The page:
Lab7 - Electromagnetic Induction: Faraday's Law OBJECTIVE:...

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Electromagnetic Induction: Faraday's Law OBJECTIVE: To understand how changing magnetic fields can produce electric currents. To examine Lenz's Law and the derivative form of Faraday's Law. EQUIPMENT: Circular Coils apparatus, PC sound card, FFTScope, magnet , paper clip, cables, small (magnetic) compass, multimeter INTRODUCTION: Have you ever wondered how a telephone works? You may recall (perhaps in middle school or high school) that sound waves from your voice are converted to electricity by the microphone and that electricity is converted back to sound waves by the speaker, but how does that actually happen? Such inventions as the telephone, electric generators, electric guitar pickups, electrical transformers, car cruise controls, induction stoves and blood flow meters all exploit the fact that a changing magnetic field can give rise to an electrical current, a phenomenon we call electromagnetic induction . The mathematical law that relates the changing magnetic field to the induced current (or, more accurately, the induced voltage or emf ) is called Faraday's Law , named after the man (among others) who first observed it in the laboratory around 1830.
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You may recall from lecture that magnetic flux through a surface in a magnetic field B is where n is a unit vector perpendicular to area element dA note that if B is constant and the surface is a plane with area A, this reduces to A conducting loop which has an ammeter attached to it will register a current if the magnetic flux through the loop changes in time. The change may arise from motion: Or the change in flux may be due to the changing current in a circuit. In (a) below there is no induced emf in loop 2 but when the battery is connected, the increasing current in loop 1 produces a changing magnetic field and hence induces an emf in loop 2. = B. ndA = B A cos 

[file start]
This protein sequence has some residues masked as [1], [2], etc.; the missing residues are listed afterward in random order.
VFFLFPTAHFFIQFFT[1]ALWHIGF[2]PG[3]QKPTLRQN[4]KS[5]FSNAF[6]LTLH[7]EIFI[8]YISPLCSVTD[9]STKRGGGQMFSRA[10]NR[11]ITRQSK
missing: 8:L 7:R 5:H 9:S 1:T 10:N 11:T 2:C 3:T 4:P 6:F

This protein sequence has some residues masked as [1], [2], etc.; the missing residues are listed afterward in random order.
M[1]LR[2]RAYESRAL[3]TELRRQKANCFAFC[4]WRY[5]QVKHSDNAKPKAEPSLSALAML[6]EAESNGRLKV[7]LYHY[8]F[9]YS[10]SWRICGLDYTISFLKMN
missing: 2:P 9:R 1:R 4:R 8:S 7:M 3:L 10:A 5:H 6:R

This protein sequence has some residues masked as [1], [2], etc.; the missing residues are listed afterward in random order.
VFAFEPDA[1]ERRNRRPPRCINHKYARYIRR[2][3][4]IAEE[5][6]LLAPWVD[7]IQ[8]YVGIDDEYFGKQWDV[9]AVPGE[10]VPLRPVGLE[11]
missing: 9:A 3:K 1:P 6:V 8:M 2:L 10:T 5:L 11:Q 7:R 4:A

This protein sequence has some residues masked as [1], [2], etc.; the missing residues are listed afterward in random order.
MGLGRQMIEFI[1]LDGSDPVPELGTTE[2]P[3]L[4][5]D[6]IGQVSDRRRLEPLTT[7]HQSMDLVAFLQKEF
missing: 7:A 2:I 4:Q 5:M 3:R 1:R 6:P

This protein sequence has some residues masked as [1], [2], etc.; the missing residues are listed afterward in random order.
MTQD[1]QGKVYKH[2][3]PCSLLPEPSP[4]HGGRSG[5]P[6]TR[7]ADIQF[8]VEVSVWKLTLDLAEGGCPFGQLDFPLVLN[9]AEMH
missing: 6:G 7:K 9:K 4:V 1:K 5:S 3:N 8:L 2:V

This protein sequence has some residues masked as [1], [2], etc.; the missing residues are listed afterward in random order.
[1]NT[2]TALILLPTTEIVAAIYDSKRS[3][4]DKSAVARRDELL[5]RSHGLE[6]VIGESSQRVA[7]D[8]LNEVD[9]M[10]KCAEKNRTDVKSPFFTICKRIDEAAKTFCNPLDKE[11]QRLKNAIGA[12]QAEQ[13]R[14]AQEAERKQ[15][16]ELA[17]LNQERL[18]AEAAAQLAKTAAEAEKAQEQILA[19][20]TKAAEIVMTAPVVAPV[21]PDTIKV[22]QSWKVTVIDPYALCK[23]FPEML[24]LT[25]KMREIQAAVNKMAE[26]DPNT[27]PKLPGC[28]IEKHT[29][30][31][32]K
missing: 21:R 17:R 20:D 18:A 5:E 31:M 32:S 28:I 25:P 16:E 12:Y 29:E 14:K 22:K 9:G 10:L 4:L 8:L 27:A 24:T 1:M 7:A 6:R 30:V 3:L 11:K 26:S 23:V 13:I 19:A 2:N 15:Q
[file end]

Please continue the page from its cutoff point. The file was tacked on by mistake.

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Faraday noted that the emf induced in a loop is proportional to the rate of change of magnetic flux though it: =− N d dt where is the electromotive force induced (measured in volts) and N is the number of turns of the coil. Provided each turn of the coil is sized and oriented like the others, its contribution is simply additive; hence the coefficient N in front of the flux derivative. Notice the negative sign. Lenz's Law states that the induced emf (and current) will be in a direction such that the induced magnetic field opposes the original magnetic flux change. Keep in mind that the induced current will now produce an induced magnetic field. The direction of that magnetic field will be opposite to the direction the flux is changing: APPARATUS: Examine the apparatus. There are three sets of coils, two of which are fixed with respect to each other (wrapped in black tape) and which share the same number of turns and diameter. These two coils (total number of turns N=20) act in concert with each other, each producing a magnetic field in the same direction. These outer coils produce a fairly uniform magnetic field inside the apparatus – recall the Helmholtz Coils setup
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Lab7 - Electromagnetic Induction: Faraday's Law OBJECTIVE:...

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